Some Native Bees May Be Valuable for Commercial Pollination Services
LAWRENCEVILLE, Georgia -- Orchard crop producers who rely on the honeybee for fruit production can potentially look to alternative native pollinators for their pollination services.
Researchers with Georgia Gwinnett College are using a Southern Sustainable Agriculture Research & Education (SARE) grant to evaluate native bee populations in northern Georgia apple orchards to determine if any species can carry the pollinating workload in situations where the honeybee may not always be the answer.
"Most farmers of big orchards are highly reliant on the honeybee for pollination, but the cost to bring hives to the orchard may be expensive for farmers, and the honeybee continues to decline across Georgia. Anecdotally, farmers who raise honeybees lost an average of 40 percent of the hives last year," said zoologist and project coordinator Mark Schlueter. "The goal of our project was to determine what native bee pollinators exist in the environment and if their populations are high enough to be a force for commercial-scale pollination. Could we boost the native populations to supplement or even replace the honeybee in pollinating apple orchards?"
Schlueter, along with taxonomist Nick Stewart, are conducting their assessment at four orchards across northern Georgia: Mountain View Orchards, Mercier Orchards, Hillside Orchards, and Tiger Mountain Orchards. In their initial work, supported by the Southern SARE On-Farm Research Grant, “A Measurement of the Pollination Success of Native Bees in North Georgia Apple Orchards: Is there a need for commercial European honeybees?” (OS11-061), Schlueter and Stewart documented nearly 100 different kinds of native pollinators, including moths, beetles, flies and bees.
"We wanted to know what native bees are there and when because only certain bee species are relevant to apple pollination," said Schlueter.
Of the native pollinators documented, the one that was naturally present in large numbers at all 4 orchard locations at the time of apple blossoming were the mining bees, specifically Andrena crataegi -- a species about the size of honeybee.
Stewart describes it as the "perfect apple bee."
“Most Andrena species are solitary, but this species is communal,” said Stewart. “They are most abundant in the spring when the apple trees are blooming, and then they disappear for the rest of the season.”
Andrena crataegi lives in enormous systems of underground burrows close to its food source. Both males and females are pollinators, and research has documented males even sleeping on apple blossoms.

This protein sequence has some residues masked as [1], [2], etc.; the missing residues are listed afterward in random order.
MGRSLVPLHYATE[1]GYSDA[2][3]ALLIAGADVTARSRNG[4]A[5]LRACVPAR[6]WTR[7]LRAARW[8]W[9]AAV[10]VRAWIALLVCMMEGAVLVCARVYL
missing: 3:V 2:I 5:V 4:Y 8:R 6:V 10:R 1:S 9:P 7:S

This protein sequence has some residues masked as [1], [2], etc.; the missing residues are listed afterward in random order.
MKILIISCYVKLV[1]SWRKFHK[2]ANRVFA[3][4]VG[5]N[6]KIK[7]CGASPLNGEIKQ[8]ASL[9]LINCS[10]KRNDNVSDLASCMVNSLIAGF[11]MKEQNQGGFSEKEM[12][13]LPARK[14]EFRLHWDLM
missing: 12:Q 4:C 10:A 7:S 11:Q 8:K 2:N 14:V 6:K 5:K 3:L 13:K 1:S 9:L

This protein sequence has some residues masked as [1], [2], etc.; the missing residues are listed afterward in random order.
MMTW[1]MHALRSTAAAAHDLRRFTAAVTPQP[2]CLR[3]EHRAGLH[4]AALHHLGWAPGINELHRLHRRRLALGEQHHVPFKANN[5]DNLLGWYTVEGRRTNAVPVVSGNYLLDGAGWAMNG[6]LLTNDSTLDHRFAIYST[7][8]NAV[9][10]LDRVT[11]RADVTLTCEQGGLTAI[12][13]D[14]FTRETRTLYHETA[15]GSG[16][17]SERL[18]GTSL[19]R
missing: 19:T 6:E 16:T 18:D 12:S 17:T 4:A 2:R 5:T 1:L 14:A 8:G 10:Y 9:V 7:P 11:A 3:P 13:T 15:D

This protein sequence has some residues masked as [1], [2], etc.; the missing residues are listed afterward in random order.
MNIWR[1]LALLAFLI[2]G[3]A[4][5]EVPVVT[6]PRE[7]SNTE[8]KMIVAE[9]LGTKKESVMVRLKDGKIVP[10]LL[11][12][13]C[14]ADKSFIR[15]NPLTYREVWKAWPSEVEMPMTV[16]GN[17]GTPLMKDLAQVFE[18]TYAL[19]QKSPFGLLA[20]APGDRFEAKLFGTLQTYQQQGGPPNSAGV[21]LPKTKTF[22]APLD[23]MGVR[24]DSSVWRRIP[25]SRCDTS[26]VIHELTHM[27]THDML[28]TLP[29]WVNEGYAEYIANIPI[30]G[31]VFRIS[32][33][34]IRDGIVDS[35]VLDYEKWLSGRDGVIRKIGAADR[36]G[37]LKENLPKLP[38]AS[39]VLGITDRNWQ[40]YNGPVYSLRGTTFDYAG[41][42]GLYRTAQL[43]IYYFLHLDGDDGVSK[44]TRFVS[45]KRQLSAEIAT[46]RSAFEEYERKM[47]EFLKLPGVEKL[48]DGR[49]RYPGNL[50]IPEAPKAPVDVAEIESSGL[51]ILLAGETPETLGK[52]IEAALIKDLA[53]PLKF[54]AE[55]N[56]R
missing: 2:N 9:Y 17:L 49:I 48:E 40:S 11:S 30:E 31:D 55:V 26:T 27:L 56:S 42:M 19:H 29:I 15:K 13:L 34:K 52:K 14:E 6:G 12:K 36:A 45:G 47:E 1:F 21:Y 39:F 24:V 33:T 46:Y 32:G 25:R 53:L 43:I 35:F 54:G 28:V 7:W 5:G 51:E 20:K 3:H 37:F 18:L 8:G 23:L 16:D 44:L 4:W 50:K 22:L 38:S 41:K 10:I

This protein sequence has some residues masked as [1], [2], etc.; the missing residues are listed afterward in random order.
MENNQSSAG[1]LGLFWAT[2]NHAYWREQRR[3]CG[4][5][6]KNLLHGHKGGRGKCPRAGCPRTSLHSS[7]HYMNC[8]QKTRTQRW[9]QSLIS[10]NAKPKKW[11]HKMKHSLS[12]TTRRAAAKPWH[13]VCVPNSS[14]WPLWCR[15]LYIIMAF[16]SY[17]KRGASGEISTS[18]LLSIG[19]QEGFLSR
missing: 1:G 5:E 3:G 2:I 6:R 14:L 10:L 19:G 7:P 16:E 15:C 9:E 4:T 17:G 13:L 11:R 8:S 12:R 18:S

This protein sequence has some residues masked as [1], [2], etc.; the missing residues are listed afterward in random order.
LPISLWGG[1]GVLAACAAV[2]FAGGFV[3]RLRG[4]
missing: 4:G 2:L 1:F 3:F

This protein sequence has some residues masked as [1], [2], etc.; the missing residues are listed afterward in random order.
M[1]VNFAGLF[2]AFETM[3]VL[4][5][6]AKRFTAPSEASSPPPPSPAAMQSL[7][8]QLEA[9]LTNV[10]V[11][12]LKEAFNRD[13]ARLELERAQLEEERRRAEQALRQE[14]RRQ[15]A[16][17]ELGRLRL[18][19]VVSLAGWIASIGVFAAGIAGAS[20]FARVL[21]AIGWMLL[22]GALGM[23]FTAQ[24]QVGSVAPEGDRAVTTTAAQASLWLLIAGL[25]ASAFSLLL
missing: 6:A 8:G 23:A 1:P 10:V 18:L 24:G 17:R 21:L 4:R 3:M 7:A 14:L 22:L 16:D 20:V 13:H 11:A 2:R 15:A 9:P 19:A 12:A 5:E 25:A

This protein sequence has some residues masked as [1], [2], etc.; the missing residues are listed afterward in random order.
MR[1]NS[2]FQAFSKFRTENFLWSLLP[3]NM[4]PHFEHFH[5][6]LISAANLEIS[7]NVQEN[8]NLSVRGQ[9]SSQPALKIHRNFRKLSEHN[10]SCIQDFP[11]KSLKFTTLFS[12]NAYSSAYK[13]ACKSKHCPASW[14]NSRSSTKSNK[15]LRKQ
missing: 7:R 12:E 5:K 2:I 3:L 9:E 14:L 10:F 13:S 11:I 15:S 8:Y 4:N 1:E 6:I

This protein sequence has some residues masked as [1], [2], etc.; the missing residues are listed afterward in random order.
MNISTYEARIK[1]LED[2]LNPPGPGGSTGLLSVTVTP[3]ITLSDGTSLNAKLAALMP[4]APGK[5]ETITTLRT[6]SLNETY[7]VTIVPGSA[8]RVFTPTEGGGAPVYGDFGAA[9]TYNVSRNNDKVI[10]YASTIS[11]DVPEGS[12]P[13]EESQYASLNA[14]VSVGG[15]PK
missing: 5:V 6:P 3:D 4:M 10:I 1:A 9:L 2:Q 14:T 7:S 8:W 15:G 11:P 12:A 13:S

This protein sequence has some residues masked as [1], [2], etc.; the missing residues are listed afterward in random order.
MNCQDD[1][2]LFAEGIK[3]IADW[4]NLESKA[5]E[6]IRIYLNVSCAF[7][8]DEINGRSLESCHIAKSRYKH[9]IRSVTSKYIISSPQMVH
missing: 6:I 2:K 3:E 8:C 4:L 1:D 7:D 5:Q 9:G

“Their behavior is conducive to making it a more valuable bee for potential commercial pollination services,” said Stewart.
Another documented bee species that may have pollination potential is the mason bee of the genus Osmia. The mason bee may be small, but its pollinating efficiency is 10 times that of the honeybee.
“Efficient pollination occurs when bees pollinate all ten ovules in a flower. This results in large, sweet apples with 10 seeds,” said Schlueter. “Inefficient pollination of the flower results in smaller apples with fewer seeds – often referred to as ‘bag apples’.”
Stewart sees the mason bee as a backup to the mining bee when apple trees blossom earlier than normal. In 2011, apple orchards across northern Georgia bloomed three weeks early. This year, they bloomed five weeks early.
“The mason bee emerges even earlier than the mining bee, so they are available to pollinate early-blossoming apple trees,” said Stewart.
In a newly funded Southern SARE On-Farm Research Grant, “Native Bee Assessment in North Georgia Apple Orchards: Measuring diversity and devising methods to boost abundance (OS12-066),” the researchers are studying best methods to provide artificial habitats for the mining bee and mason bee.
Since the mining bee requires exposed, sandy soils close to their food source as a habitat, Schlueter said that sand-filled boxes placed near the apple trees are being evaluated as a potential artificial habitat.
For the mason bee, which is a cavity nester, the researchers are using bundles of hollow bamboo as reed nests and hanging them in various places in the orchard.
The native bee assessment will continue for the next two years, which also will include how effectively the native bees pollinate the apple orchards.
“Preliminary data seems to suggest that the native pollinators are more effectively pollinating the apple trees than the honeybees,” said Schlueter. “Unlike the honeybee, which rapidly flies from one flower to the next, the native bees are spending more time at each flower and carrying away more pollen.”
Published by the Southern Region of the Sustainable Agriculture Research and Education (SARE) program. Funded by the USDA National Institute of Food and Agriculture (NIFA), Southern SARE operates under cooperative agreements with the University of Georgia, Fort Valley State University, and the Kerr Center for Sustainable Agriculture to offer competitive grants to advance sustainable agriculture in America's Southern region.